JULY 27, 2022
AFTER ENRIQUE PEÑA Nieto, then-president of Mexico, rejected Trump’s campaign assertion that Mexico would pay to “build a great wall” on the US-Mexico border, construction relied on US funding. contractors eventually vied for the controversial gig and the federal government purchased border several wall prototypes to the tune of up to $500,000 per model. Many debated this country’s willingness to pay such an exorbitant price to keep others out. But walls also keep things in — and there’s a cost for that, too.
In 2018, writer and artist Raquel Gutiérrez traveled to Tijuana from their native Los Angeles to see the border wall prototypes, which, Gutiérrez notes in Brown Neon, were evaluated by US Customs and Border Protection based on “breaching, scaling, constructability, engineering design, and aesthetics.” Yes, aesthetics. Perhaps the idea of art and beauty in such close association with the politics of the Trump administration seems contradictory. One Swiss artist even went so far as to call Trump a conceptual artist. But recalling the work of land artists like Donald Judd, who installed large-scale concrete sculptures in the Chihuahuan desert of West Texas, Gutiérrez writes:
An antagonized reminder of history repeating all over itself, the border an exhausted hamster wheel, a Sisyphean crossing where migrants are only ever seen as laborers if they are seen at all. What else can we squeeze out of the border? You stop asking yourself how art could be involved in a fascist project. Art has never left its side.
Born in Los Angeles to immigrant parents from Mexico and El Salvador, Gutiérrez mediates on Southwestern terrains, art, family, and identity in Brown Neon, their debut essay collection from Coffee House Press — “part butch memoir, part ekphrastic travel diary, and part queer family tree.” Everything about this collection advocates for borderlessness, including its refusal to fall into simple categorization. Gutiérrez’s essays span space and time — from Los Angeles, Tucson, Tijuana, and San Antonio; from 2015 to 2019 — and back again.
Brown Neon‘s title originates from the essay, “Behind the Barrier: Resisting the Border Wall Prototypes as Land Art,” in which Gutiérrez writes: “I am a brown neon sign: aimless aging homosexual hipster with attachment issues.” Throughout the collection, Gutiérrez’s awareness of their own hypervisibility within the political, cultural, and physical landscape as a queer person of color and first-generation immigrant remains centered. Yet the barrier between interior and exterior — between what is outwardly observable to Gutiérrez the writer, and what remains below the surface, deeply held, by Gutiérrez’s own self — is thin and permeable. In fact, Gutiérrez’s work is in constant motion, weaving between art criticism, queer history, cultural and political commentary, memoir, travelogue — a reminder that identity forms in relation, not isolation.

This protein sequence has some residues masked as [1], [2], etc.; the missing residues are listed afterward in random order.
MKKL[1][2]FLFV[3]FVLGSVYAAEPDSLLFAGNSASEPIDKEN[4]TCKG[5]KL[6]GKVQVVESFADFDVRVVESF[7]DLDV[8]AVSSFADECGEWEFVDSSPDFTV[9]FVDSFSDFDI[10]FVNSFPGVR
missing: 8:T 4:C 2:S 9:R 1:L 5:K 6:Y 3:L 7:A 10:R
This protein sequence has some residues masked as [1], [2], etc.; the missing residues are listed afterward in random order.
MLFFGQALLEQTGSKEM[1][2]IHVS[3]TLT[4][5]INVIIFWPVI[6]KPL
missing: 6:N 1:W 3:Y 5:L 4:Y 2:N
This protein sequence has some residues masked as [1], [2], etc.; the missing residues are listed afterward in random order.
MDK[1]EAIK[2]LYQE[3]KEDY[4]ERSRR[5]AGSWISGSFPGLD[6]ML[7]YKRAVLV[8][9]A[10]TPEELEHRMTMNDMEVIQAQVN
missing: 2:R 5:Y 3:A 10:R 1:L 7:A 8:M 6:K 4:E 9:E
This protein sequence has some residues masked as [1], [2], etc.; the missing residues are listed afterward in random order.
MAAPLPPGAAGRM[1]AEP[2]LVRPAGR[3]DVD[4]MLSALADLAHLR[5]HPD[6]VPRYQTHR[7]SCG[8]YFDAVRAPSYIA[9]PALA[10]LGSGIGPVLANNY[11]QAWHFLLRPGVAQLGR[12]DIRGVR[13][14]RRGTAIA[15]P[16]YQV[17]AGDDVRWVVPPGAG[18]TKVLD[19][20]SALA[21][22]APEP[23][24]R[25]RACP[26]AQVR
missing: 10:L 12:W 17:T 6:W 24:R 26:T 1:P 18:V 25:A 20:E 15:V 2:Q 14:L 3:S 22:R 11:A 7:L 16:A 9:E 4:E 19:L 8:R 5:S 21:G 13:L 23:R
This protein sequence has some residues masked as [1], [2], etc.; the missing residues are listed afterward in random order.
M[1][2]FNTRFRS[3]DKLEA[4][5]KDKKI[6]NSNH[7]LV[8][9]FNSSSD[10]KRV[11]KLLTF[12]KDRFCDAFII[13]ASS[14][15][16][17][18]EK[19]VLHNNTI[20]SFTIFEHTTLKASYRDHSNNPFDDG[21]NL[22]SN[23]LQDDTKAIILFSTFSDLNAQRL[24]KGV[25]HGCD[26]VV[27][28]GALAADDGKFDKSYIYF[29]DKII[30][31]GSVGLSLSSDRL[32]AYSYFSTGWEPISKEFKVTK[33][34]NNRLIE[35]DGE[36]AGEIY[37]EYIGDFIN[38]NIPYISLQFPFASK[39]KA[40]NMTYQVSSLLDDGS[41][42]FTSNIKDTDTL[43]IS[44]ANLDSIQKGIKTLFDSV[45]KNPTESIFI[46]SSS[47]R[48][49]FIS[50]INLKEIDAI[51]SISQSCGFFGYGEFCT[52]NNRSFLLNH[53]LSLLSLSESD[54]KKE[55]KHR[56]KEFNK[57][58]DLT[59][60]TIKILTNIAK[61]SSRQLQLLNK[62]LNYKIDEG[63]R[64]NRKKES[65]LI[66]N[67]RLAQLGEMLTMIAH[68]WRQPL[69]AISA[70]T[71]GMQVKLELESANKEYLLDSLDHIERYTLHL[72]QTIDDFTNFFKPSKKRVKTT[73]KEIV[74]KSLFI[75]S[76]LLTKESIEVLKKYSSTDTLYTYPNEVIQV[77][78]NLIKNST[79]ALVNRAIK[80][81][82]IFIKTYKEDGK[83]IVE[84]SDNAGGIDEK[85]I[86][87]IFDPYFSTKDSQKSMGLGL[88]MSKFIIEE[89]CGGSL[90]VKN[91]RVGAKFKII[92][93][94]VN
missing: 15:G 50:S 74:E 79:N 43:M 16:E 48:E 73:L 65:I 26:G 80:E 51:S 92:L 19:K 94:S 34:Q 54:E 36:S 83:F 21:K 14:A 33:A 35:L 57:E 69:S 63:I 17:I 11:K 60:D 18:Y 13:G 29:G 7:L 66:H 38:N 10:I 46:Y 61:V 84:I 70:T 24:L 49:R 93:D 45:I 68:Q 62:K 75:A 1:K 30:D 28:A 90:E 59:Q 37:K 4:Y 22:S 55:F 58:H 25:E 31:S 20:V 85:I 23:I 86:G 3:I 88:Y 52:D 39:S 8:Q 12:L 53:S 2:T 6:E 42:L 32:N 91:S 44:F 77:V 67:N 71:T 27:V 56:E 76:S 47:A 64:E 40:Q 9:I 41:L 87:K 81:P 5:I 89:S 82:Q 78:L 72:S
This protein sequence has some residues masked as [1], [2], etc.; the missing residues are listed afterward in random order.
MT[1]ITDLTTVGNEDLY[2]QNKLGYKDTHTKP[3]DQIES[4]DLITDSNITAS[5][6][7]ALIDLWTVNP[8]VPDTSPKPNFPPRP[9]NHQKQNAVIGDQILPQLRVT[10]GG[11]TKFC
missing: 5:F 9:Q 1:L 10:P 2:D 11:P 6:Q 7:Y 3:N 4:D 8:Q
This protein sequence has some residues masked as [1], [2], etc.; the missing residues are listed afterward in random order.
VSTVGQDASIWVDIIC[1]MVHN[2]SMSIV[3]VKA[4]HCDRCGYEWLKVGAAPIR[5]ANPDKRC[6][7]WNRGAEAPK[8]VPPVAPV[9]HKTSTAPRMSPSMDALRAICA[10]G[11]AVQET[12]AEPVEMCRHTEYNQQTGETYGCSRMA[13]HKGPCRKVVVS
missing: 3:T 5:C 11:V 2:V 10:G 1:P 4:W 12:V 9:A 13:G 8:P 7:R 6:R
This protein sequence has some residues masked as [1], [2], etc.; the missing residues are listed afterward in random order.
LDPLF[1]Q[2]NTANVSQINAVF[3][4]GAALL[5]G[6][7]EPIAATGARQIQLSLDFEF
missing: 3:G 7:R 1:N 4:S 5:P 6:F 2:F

Driving back to Los Angeles from Tucson, Gutiérrez’s car battery light comes on in the middle of the Arizona desert, but pulling over isn’t an option. It’s 2015, five years since Arizona passed SB 1070, the so-called “Support Our Law Enforcement and Safe Neighborhoods Act,” which sanctioned racial profiling, allowing state and local law to demand immigration papers if they suspected a person was undocumented. As Gutiérrez notes in “On Making Butch Family: An Intertextual Dialogue,” “If we didn’t see the seeds of fascism being planted in this 2010 series of planned violences, then we weren’t looking hard enough. How, in 2010, could we not know that people we knew (or knew of) were already being disappeared?”
Such (arguably, non-rhetorical) questions are frequent in Brown Neon. These essays don’t simply speak, they invite the reader into an ongoing conversation with our past, present, and future. An essay can’t listen, but these come close, leaving room for questions left unanswered and realities left unlived. Not only does Gutiérrez consider their own culpability in systems of oppression, but they implore us to do the same.
“Do Migrants Dream of Blue Barrels?” opens in 2017 when Gutiérrez joins two volunteers with Humane Borders/Fronteras Compasivas for a simulation of the trek made by migrants crossing the border (Gutiérrez knows the organization’s recreation bears little resemblance to the real thing). Throughout the woven narrative, they contemplate the artist Karlito Miller Espinosa, whose installation works use cement bricks from near the Arizona border where migrant bodies have often been discovered, and Francisco “Paco” Cantú’s memoir, The Line Becomes a River, which recounts Cantú’s experience working as a US Border Patrol agent. Gutiérrez in turn considers their own familial history, including their Salvadoran-born brother’s decision to join the US military, the privileged position of their US citizenship, and the migratory traumas that to continue terrorize families and individuals through generations. They remind us there is no separating the political and the personal: